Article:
In 2016, when Lex Corwin opened his off-grid, biodynamic cannabis farm in Nevada City, California, he incorporated sustainability into every facet of the company. He powered the greenhouse with on-site solar panels, opted for natural pest control instead of synthetics and sold his products in recyclable, 99% plastic-free packaging. “It’s a very important political topic for a lot of people in our generation,” says the 30-year-old founder and CEO of Stone Road.
Not only do Millennials and Gen Z-ers widely support marijuana legalization, but they also engage more with issues surrounding the climate crisis. With sales of legal cannabis expected to more than double by 2030, producers of the nation’s sixth-most valuable crop have a problem: Cannabis has a substantial environmental footprint.
Research on the sustainability of cannabis cultivation, although nascent because of its illegal federal status, indicates an array of environmental impacts. Growing cannabis requires massive water and energy resources while contributing to air, land and water pollution and soil damage. Corwin is part of a small but growing group of farmers working to transform the least green parts of the industry into more sustainable and profitable practices.
Turning Grass Blue
Cannabis is a water-intensive crop. Grown indoors or in the wild, each plant requires between five and six gallons of water per day—nearly twice that of other commodity crops. In California, irrigated agriculture already accounts for 70 percent to 80 percent of all water consumption.
Inside Stone Road’s half-acre of greenhouses, says Corwin, the plants require much less than five gallons of water per week because they’re small, thanks to their two- to three-month lifecycle. The outdoor plants grown on his 57-acre outdoor farm, however, grow for four to six months and require much more water “because they’re massive.”
Unlike most cannabis operations, Stone Road doesn’t use municipal or stream water, instead irrigating its indoor and outdoor plants from two wells that draw from an underground aquifer. This geologically unique system preserves nearby aquatic ecosystems and ensures that Stone Road has ample supplies, even during droughts.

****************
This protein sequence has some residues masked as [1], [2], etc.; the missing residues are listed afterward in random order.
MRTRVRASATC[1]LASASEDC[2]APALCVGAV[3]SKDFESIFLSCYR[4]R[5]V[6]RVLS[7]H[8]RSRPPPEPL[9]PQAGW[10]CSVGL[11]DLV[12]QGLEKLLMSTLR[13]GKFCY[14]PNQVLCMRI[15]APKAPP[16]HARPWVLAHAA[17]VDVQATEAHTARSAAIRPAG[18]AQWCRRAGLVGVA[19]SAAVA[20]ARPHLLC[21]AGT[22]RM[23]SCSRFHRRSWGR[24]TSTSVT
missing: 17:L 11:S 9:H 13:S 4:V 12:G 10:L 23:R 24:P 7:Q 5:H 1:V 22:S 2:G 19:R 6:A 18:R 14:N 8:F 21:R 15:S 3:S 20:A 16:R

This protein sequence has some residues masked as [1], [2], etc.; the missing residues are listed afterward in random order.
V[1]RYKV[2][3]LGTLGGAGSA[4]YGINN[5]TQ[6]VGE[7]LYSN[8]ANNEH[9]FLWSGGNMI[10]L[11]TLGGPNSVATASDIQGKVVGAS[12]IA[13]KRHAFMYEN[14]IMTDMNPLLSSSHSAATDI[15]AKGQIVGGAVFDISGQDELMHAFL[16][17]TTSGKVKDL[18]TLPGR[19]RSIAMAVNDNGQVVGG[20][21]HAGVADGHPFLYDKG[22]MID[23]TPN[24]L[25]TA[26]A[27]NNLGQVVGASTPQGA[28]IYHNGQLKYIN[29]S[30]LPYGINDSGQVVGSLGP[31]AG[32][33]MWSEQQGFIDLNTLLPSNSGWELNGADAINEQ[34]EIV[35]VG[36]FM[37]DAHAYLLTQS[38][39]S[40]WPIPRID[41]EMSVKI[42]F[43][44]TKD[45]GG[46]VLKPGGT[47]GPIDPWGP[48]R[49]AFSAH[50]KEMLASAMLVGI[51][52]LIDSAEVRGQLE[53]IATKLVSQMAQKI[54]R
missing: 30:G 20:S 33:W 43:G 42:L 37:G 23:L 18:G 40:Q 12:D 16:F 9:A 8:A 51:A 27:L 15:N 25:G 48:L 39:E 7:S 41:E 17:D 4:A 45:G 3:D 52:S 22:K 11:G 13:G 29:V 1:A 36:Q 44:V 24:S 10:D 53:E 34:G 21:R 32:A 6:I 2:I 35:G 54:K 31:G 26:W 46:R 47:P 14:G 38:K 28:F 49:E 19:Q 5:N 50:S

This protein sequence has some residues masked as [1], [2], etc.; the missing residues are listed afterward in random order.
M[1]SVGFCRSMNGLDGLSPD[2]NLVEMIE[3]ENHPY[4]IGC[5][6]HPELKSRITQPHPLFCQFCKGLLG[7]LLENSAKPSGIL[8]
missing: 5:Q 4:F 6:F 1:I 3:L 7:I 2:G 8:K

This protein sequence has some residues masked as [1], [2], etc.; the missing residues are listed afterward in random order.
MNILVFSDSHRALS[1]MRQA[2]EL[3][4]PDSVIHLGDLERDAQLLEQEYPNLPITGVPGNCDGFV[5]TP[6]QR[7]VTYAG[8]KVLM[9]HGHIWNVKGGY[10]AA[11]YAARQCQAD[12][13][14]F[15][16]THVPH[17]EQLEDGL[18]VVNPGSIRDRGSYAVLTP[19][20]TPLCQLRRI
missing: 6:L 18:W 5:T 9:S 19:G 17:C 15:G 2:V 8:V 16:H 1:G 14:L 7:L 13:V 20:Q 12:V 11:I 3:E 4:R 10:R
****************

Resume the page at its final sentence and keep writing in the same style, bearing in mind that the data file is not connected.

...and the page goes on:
Stone Road’s sustainable infrastructure stands in stark contrast to the water stolen by unlicensed cannabis operations across the Golden State. In San Bernadino County alone, a reported 4,000 acre-feet of water was stolen in 2021—enough to submerge 4,000 football stadiums in a foot of water.
Water woes aren’t just an issue for California farmers; Colorado cannabis growers face an even drier future. Home to the worst conditions in the West, more than half of the state is in some level of drought, with 86 percent of the water supply already dedicated to agriculture.
Those numbers don’t concern Andrew Mahon, head of cultivation at Veritas in Denver. “We built our own irrigation system to fit the style of growing we do,” he says. Seasoned cultivation staff, not a digital sensor, determine the precise amount of moisture the plants need.
Consequently, the 20,000 square feet of grow space at Veritas uses significantly less water than the average indoor cannabis farm—half to one gallon a day during flowering and just 100 to 200 millilitres a day during the vegetation stage, says Mahon.
Water-conscious techniques like these don’t just prevent overwatering. They can also stem the flow of runoff, which can tax local water treatment systems. That’s because many cannabis operations apply insecticides, acaricides, fungicides and plant growth regulators that can disrupt habitats of fish, amphibians and rare carnivores.
While Mahon could use EPA-registered pesticides, he says he primarily chooses minimum-risk pesticides “typically composed of essential oils like rosemary oil [and] thyme oil.” Corwin eschews chemicals altogether, instead opting for “an army of predator mites, ladybugs and beneficial fungi” to deter other pests, stave off mold and keep the farm’s water supply clean.
Cooling Down Energy Use
Indoor grow houses allow farmers to govern the lifecycle of cannabis using artificial lighting and climate control, which enables rapid turnaround for sometimes dozens of harvests each year. But with that speed comes massive greenhouse gas emissions from lighting, heating, cooling and dehumidification—powered mostly by petrochemicals.